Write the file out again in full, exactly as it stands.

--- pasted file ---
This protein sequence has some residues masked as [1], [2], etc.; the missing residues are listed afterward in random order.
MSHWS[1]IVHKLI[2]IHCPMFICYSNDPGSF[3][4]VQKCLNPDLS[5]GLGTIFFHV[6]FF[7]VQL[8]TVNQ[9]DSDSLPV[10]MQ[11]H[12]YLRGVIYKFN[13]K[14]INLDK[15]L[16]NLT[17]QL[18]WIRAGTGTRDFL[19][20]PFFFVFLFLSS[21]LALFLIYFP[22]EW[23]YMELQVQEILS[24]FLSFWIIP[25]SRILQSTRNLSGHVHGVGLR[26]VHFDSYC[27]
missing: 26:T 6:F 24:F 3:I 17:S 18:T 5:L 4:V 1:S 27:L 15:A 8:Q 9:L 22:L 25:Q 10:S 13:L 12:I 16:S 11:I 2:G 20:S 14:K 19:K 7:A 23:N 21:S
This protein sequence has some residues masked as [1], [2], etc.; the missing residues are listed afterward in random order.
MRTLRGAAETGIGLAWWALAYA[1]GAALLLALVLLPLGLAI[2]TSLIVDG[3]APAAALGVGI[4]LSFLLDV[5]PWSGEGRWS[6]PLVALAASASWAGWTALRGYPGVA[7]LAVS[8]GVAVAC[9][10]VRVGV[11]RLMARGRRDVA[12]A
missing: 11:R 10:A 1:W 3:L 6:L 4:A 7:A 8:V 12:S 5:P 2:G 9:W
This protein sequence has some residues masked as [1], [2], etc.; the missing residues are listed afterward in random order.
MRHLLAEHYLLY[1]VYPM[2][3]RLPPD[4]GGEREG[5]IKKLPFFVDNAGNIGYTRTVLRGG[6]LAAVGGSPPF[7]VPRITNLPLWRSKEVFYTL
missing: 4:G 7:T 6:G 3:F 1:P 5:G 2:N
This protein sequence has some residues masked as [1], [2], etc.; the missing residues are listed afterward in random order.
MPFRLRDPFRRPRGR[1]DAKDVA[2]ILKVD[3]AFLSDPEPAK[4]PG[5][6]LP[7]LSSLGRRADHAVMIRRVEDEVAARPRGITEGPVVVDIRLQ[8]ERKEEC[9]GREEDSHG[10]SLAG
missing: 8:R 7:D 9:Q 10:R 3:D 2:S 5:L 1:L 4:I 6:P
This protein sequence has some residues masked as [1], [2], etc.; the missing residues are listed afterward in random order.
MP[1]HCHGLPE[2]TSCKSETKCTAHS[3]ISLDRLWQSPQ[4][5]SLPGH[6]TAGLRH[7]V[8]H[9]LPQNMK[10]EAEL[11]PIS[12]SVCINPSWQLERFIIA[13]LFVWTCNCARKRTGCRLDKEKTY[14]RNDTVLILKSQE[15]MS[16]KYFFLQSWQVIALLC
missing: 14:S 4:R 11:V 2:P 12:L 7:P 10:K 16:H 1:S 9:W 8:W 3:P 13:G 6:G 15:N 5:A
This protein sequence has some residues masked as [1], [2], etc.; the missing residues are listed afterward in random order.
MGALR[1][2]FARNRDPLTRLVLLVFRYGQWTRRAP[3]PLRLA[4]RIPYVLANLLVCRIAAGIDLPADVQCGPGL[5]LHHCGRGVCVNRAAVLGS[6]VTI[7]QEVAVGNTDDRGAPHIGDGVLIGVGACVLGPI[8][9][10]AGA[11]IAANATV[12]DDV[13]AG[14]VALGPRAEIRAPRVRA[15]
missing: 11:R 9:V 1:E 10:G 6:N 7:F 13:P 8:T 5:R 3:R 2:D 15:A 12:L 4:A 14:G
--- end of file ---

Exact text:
This protein sequence has some residues masked as [1], [2], etc.; the missing residues are listed afterward in random order.
MSHWS[1]IVHKLI[2]IHCPMFICYSNDPGSF[3][4]VQKCLNPDLS[5]GLGTIFFHV[6]FF[7]VQL[8]TVNQ[9]DSDSLPV[10]MQ[11]H[12]YLRGVIYKFN[13]K[14]INLDK[15]L[16]NLT[17]QL[18]WIRAGTGTRDFL[19][20]PFFFVFLFLSS[21]LALFLIYFP[22]EW[23]YMELQVQEILS[24]FLSFWIIP[25]SRILQSTRNLSGHVHGVGLR[26]VHFDSYC[27]
missing: 26:T 6:F 24:F 3:I 17:S 18:T 5:L 4:V 1:S 27:L 15:A 8:Q 9:L 22:L 25:Q 10:S 13:L 12:I 16:S 11:I 2:G 20:S 14:K 19:K 7:A 23:N 21:S
This protein sequence has some residues masked as [1], [2], etc.; the missing residues are listed afterward in random order.
MRTLRGAAETGIGLAWWALAYA[1]GAALLLALVLLPLGLAI[2]TSLIVDG[3]APAAALGVGI[4]LSFLLDV[5]PWSGEGRWS[6]PLVALAASASWAGWTALRGYPGVA[7]LAVS[8]GVAVAC[9][10]VRVGV[11]RLMARGRRDVA[12]A
missing: 11:R 10:A 1:W 3:L 6:L 4:A 7:A 8:V 12:S 5:P 2:G 9:W
This protein sequence has some residues masked as [1], [2], etc.; the missing residues are listed afterward in random order.
MRHLLAEHYLLY[1]VYPM[2][3]RLPPD[4]GGEREG[5]IKKLPFFVDNAGNIGYTRTVLRGG[6]LAAVGGSPPF[7]VPRITNLPLWRSKEVFYTL
missing: 4:G 7:T 6:G 3:F 1:P 5:G 2:N
This protein sequence has some residues masked as [1], [2], etc.; the missing residues are listed afterward in random order.
MPFRLRDPFRRPRGR[1]DAKDVA[2]ILKVD[3]AFLSDPEPAK[4]PG[5][6]LP[7]LSSLGRRADHAVMIRRVEDEVAARPRGITEGPVVVDIRLQ[8]ERKEEC[9]GREEDSHG[10]SLAG
missing: 8:R 7:D 9:Q 10:R 3:D 2:S 5:L 1:L 4:I 6:P
This protein sequence has some residues masked as [1], [2], etc.; the missing residues are listed afterward in random order.
MP[1]HCHGLPE[2]TSCKSETKCTAHS[3]ISLDRLWQSPQ[4][5]SLPGH[6]TAGLRH[7]V[8]H[9]LPQNMK[10]EAEL[11]PIS[12]SVCINPSWQLERFIIA[13]LFVWTCNCARKRTGCRLDKEKTY[14]RNDTVLILKSQE[15]MS[16]KYFFLQSWQVIALLC
missing: 14:S 4:R 11:V 2:P 12:L 7:P 10:K 16:H 1:S 9:W 8:W 3:P 13:G 6:G 15:N 5:A
This protein sequence has some residues masked as [1], [2], etc.; the missing residues are listed afterward in random order.
MGALR[1][2]FARNRDPLTRLVLLVFRYGQWTRRAP[3]PLRLA[4]RIPYVLANLLVCRIAAGIDLPADVQCGPGL[5]LHHCGRGVCVNRAAVLGS[6]VTI[7]QEVAVGNTDDRGAPHIGDGVLIGVGACVLGPI[8][9][10]AGA[11]IAANATV[12]DDV[13]AG[14]VALGPRAEIRAPRVRA[15]
missing: 11:R 9:V 1:E 10:G 6:N 7:F 13:P 8:T 5:R 3:R 2:D 15:A 12:L 4:A 14:G